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COVID-19 subvariants not expected to slow progress against pandemic

Decision on public health emergency lies ahead

More than 70 House Republicans have urged Secretary of Health and Human Services Xavier Becerra, left, to end the public health emergency.
More than 70 House Republicans have urged Secretary of Health and Human Services Xavier Becerra, left, to end the public health emergency. (Tom Williams/CQ Roll Call file photo)

Public health experts expect the Biden administration to move carefully as it sets future pandemic policies and decides what to do with the current public health emergency because of a growing subvariant of the omicron variant of COVID-19.

The new variant, known as BA.2, is more contagious than previous variants, including the original strain of omicron, BA.1, and is quickly picking up steam across the United States. But the new strain likely won’t slow the administration’s plans to ease some mitigation practices and return the country to a state of pre-pandemic normalcy.

“Increasingly, each of these new variants is unlikely to be able to cause the damage that delta or omicron could because the virus is dealing with a different population, a population that has a lot more immunity,” said Amesh Adalja, a doctor and infectious disease specialist at the Johns Hopkins Center for Health Security in Baltimore.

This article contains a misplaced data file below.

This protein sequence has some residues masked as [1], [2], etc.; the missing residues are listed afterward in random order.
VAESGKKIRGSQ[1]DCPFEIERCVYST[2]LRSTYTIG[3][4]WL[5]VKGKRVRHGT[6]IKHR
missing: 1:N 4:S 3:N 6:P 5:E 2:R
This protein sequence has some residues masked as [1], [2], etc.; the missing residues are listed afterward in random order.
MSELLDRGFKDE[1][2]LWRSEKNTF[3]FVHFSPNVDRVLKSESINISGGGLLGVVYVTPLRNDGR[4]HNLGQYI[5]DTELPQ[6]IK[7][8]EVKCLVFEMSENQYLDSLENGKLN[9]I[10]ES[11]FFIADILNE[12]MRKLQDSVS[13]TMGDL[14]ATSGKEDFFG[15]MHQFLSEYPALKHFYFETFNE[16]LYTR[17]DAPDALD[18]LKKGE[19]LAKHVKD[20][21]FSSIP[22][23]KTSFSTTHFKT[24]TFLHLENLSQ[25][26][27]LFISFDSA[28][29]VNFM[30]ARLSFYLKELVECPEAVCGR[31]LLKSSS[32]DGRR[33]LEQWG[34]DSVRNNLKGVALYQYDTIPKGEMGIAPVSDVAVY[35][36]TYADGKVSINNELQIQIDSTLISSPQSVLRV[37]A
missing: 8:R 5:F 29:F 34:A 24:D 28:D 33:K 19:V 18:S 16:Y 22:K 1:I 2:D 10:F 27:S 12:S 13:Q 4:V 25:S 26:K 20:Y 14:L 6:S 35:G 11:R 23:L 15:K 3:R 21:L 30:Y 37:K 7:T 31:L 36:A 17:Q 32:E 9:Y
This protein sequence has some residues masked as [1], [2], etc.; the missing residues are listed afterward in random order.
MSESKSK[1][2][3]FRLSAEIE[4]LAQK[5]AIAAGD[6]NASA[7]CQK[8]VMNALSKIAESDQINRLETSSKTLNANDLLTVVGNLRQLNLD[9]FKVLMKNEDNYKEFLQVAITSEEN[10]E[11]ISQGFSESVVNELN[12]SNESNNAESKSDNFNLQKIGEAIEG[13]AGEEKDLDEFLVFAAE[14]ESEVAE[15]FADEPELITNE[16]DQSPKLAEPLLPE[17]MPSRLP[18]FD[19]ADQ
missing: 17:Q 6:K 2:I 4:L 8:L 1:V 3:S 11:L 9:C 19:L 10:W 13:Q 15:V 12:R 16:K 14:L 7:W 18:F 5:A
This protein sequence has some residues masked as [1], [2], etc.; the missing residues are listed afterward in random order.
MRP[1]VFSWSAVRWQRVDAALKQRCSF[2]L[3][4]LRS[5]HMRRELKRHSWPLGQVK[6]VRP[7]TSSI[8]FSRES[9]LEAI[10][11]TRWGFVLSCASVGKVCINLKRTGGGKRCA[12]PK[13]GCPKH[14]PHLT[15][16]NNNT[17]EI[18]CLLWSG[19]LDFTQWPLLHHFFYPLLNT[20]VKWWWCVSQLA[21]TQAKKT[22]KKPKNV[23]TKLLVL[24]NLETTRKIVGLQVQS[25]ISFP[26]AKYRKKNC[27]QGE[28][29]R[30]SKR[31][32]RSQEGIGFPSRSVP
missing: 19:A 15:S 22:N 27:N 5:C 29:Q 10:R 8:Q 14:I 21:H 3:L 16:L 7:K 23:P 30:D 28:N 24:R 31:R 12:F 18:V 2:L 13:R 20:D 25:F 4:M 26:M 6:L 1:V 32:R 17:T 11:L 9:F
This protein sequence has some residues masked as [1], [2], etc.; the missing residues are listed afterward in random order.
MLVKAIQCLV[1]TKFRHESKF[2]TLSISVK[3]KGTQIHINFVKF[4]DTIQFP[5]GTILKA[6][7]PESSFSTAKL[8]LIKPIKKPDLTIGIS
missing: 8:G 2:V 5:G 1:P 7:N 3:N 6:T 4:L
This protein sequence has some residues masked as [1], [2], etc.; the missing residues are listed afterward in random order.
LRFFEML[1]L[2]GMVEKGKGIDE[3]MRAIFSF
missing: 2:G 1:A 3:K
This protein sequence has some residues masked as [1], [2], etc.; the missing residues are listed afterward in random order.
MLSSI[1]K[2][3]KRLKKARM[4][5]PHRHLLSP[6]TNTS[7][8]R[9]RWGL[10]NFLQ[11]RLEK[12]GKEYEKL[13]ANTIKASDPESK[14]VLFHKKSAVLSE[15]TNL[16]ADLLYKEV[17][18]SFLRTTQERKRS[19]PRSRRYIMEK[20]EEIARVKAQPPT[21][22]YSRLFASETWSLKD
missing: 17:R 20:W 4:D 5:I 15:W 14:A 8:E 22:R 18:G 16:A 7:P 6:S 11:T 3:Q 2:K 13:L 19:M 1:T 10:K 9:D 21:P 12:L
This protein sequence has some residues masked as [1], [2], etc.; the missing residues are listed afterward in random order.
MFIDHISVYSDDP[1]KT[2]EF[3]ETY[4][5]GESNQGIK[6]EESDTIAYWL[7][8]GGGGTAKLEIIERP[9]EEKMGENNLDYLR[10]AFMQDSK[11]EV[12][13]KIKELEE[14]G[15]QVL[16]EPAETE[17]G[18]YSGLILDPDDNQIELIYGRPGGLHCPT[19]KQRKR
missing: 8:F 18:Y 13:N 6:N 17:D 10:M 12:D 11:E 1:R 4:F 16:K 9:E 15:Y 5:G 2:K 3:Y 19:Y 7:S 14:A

But the arrival of the new subvariant may become a factor as the administration decides how long to keep the public health emergency.

The new subvariant is causing about 1 in 5 new COVID-19 cases worldwide even as infections begin to drop, according to the World Health Organization. BA.2 is overtaking the original omicron strain in the number of cases in at least 43 countries. Scientists say the subvariant appears to spread about 30 percent faster than the original strain of omicron.

The proportion of BA.2 cases in the U.S. is doubling every week. During the week ending Feb. 26, BA.2 made up roughly 8 percent of cases across the country, up from roughly 4 percent the week before, according to the Centers for Disease Control and Prevention.  

It’s still unclear what this means for the U.S., but many public health experts are not expecting another deadly surge. The Biden administration has eased masking recommendations, and many lawmakers and states are looking to the end of the public health emergency.

“It’s a tricky balance. I mean, the administration is trying to convey that things are looking more normal, but there are always risks or risks around the corner. That could backfire on them,” said Larry Levitt, a senior vice president at the Kaiser Family Foundation.

As cases of COVID-19 decrease in many places across the United States, the CDC on Friday eased the criteria for indoor mask recommendations, signaling an off-ramp for intense COVID-19 precautions.

The administration’s focus now is on reducing the burden on hospitals. CDC Director Rochelle Walensky told reporters she anticipates fewer hospitalizations as COVID-19 declines. And as coronavirus-related hospitalizations go down, care facilities won’t have to screen every patient for COVID-19 or take other pandemic precautions.

Even though the Biden administration is taking its foot off the gas in many respects, Walensky and other public health officials still encourage high-risk people to wear masks indoors and continue with pandemic precautions. If cases tick back up, public health officials may again recommend masking and mitigation policies.